My Diet and Fitness tips for The HealthSite
In a country obsessed with cricket, often other sports and sportsmen are sidelined and not given the kind of honour they deserve. Rehan Poncha, an Olympian swimmer, started his career at the age of 7 and has won several accolades at national and international levels. We speak to him about his successful journey as a swimmer and how he continues to inspire others with his swimming knowledge and experience. Excerpts from the interview.
Why did you decide to become a swimmer?
I stumbled into it by default. I was born prematurely and would often fall sick as a child. I used to have bronchitis and fever and so doctors advised my parents to get me into water, teach me how to swim and I loved it. I am also very competitive by nature and this led me to take part in several swimming competitions right from the age of 7.
How do you train to get better every day?
During my school days, I would wake up as early as 6 and be in the pool. After training for a few hours, I would attend school, on my way I would study in the car, train again and come back home only by night. This lasted till I was in school. After that, my day would begin at 5 am and I would train till 8 am. After half an hour of break, I would train in the gym and come back home by 11. Then I would sleep, get up and study (I was graduating in journalism) and then train again in the evening for a few hours. So I’ve had a pretty disciplined lifestyle and did have to make a few sacrifices as I did not have time to do anything else other than swim and study but looking back I think it was all worth it.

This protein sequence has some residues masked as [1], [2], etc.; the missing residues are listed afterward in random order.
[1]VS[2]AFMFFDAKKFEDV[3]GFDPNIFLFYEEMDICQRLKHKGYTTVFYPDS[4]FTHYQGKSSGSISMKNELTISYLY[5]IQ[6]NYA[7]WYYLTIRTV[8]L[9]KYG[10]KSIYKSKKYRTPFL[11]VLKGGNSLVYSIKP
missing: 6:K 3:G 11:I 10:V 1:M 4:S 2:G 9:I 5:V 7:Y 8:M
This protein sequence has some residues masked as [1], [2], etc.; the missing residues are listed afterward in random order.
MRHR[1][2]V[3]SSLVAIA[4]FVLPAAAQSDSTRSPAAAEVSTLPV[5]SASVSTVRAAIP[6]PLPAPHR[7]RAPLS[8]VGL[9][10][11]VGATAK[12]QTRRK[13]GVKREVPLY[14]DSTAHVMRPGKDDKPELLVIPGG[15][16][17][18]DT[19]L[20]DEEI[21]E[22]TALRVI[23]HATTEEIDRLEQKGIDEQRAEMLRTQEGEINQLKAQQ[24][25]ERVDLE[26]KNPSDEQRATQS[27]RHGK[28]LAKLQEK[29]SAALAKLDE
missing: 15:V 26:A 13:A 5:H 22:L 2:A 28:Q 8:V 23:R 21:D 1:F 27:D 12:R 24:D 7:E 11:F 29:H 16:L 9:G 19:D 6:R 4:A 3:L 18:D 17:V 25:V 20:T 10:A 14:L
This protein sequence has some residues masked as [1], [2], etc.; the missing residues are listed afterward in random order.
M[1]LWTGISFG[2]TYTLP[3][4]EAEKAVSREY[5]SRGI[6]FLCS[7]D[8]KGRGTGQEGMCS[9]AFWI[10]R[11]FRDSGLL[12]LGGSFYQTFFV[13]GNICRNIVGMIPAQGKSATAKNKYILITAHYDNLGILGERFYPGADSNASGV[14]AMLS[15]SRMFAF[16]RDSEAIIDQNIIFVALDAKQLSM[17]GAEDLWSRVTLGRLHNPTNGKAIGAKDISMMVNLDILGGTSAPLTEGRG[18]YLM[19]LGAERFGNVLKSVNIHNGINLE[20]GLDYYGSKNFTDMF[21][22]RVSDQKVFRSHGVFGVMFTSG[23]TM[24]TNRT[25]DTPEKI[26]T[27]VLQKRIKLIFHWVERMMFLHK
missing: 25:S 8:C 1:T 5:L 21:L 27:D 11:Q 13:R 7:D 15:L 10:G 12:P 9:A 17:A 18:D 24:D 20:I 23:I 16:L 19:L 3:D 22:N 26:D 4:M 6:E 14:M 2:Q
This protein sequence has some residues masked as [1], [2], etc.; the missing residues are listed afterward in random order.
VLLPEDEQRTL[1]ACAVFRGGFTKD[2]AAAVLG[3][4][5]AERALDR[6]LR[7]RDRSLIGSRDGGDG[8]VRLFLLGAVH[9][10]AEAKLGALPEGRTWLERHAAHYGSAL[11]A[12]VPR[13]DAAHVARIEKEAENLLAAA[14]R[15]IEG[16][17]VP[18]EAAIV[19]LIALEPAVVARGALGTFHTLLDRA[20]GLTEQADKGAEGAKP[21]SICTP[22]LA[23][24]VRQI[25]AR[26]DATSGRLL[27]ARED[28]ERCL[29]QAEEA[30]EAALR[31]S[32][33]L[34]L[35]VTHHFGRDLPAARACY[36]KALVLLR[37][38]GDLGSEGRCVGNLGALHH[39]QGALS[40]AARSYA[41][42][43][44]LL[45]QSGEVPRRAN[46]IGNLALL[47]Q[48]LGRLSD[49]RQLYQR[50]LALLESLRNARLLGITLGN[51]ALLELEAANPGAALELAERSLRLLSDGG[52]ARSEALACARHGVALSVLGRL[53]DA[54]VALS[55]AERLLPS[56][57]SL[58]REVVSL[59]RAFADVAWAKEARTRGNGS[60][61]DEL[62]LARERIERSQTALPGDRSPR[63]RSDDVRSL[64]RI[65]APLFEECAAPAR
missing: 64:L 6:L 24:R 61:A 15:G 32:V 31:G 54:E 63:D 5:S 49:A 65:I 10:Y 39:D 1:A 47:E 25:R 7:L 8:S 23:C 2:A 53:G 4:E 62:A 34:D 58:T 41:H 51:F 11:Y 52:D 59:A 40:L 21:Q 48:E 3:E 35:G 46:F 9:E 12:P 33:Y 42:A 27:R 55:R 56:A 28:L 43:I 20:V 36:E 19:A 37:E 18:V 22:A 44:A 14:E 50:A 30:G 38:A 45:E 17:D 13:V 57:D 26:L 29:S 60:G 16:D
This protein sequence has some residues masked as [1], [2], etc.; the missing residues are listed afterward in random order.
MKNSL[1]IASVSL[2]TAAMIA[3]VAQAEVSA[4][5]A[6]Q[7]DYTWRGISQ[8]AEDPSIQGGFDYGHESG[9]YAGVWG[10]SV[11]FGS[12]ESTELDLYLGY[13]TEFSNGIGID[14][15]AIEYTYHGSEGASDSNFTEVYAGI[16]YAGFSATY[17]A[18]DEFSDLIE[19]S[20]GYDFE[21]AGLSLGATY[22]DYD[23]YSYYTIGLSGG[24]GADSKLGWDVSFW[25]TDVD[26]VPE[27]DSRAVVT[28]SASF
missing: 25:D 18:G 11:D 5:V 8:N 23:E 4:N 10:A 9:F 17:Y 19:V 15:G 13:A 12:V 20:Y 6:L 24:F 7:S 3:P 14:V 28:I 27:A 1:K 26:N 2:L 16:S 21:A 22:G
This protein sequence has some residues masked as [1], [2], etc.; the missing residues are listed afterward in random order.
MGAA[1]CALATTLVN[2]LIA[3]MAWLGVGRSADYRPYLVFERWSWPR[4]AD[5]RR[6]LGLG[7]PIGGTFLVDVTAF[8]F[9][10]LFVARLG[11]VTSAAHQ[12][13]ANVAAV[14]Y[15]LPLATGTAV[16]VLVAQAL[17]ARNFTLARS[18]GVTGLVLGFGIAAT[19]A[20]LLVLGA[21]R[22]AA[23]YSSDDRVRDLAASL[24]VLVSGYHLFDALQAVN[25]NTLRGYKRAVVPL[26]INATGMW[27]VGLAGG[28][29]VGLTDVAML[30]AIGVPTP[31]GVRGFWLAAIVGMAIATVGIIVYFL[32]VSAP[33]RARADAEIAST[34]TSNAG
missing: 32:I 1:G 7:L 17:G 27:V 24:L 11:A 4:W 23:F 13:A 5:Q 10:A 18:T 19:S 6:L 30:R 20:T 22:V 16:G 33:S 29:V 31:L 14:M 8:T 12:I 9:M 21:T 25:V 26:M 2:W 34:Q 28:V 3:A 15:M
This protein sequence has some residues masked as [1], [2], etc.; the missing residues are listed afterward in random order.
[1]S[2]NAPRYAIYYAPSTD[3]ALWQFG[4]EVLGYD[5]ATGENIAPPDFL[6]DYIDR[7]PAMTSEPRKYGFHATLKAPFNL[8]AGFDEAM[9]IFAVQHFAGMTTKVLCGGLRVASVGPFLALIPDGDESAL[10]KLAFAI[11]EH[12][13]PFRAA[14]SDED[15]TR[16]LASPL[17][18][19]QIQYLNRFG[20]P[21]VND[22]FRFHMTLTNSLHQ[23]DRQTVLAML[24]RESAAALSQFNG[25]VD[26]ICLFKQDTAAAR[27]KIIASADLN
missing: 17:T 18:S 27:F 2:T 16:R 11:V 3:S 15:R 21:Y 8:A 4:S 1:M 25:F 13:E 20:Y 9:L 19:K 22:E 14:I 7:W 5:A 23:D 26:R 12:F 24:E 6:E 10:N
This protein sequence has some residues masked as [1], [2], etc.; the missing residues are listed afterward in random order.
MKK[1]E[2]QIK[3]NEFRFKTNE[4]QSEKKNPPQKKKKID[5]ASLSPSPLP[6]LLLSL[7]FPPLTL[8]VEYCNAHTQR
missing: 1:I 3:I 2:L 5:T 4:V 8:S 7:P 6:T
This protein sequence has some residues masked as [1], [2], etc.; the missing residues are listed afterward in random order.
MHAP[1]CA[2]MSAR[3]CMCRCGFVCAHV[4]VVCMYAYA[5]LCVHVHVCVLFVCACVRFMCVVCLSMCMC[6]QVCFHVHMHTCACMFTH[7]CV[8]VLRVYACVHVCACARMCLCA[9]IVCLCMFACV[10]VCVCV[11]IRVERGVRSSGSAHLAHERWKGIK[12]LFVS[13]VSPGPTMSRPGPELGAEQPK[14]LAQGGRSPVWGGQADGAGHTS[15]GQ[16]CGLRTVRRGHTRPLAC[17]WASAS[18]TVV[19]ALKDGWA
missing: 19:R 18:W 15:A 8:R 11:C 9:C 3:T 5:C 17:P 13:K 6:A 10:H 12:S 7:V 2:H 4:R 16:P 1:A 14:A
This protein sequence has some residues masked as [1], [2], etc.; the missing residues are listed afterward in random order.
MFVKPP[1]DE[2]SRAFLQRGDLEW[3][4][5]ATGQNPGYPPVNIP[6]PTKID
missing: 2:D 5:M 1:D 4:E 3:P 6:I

How has this journey been?
I retired from swimming at the age of 26 after having a successful career of 20 years. I consider myself a very lucky sportsman who has had several feats and feel all the hard work has paid off. A few big moments which I absolutely cherish are qualifying for the Beijing Olympics, getting the Arjuna Award and also being a sportsman with the maximum number of gold medals, twice. Being a national champion five times, winning medals internationally - these kept me motivated and are things I will cherish for the rest of my life.
What more do you plan to achieve?
After retiring from professional swimming a year ago, what I missed the most was the urge to race. But I’ve found a new sport which I love - golf. I spend the better part of my day playing the sport and getting better each day. To keep in touch with my love for swimming, I've started swim clinics called 'Swim Smart with Rehan Poncha' where I conduct two-day workshops for competitive swimmers. Right now they are held in Mumbai and Pune but I plan to conduct them in other cities as well. In these workshops, I give them motivational speeches as well as swimming tips. Smart hard work pays off better and that’s the idea behind the name.
What advice would you like to give to aspiring swimmers?
Choose the sport for the right reasons. If you are in it for the money or any other wrong reason, you won't be able to succeed or do justice to it. Also, once you decide to go for it, give it your complete dedication and hard work. Make sure you are in because you love it because then the sport will love you back.
Many people assume that since swimming is a complete body workout, they don't have to do anything else. Is that true? What else do they have to do?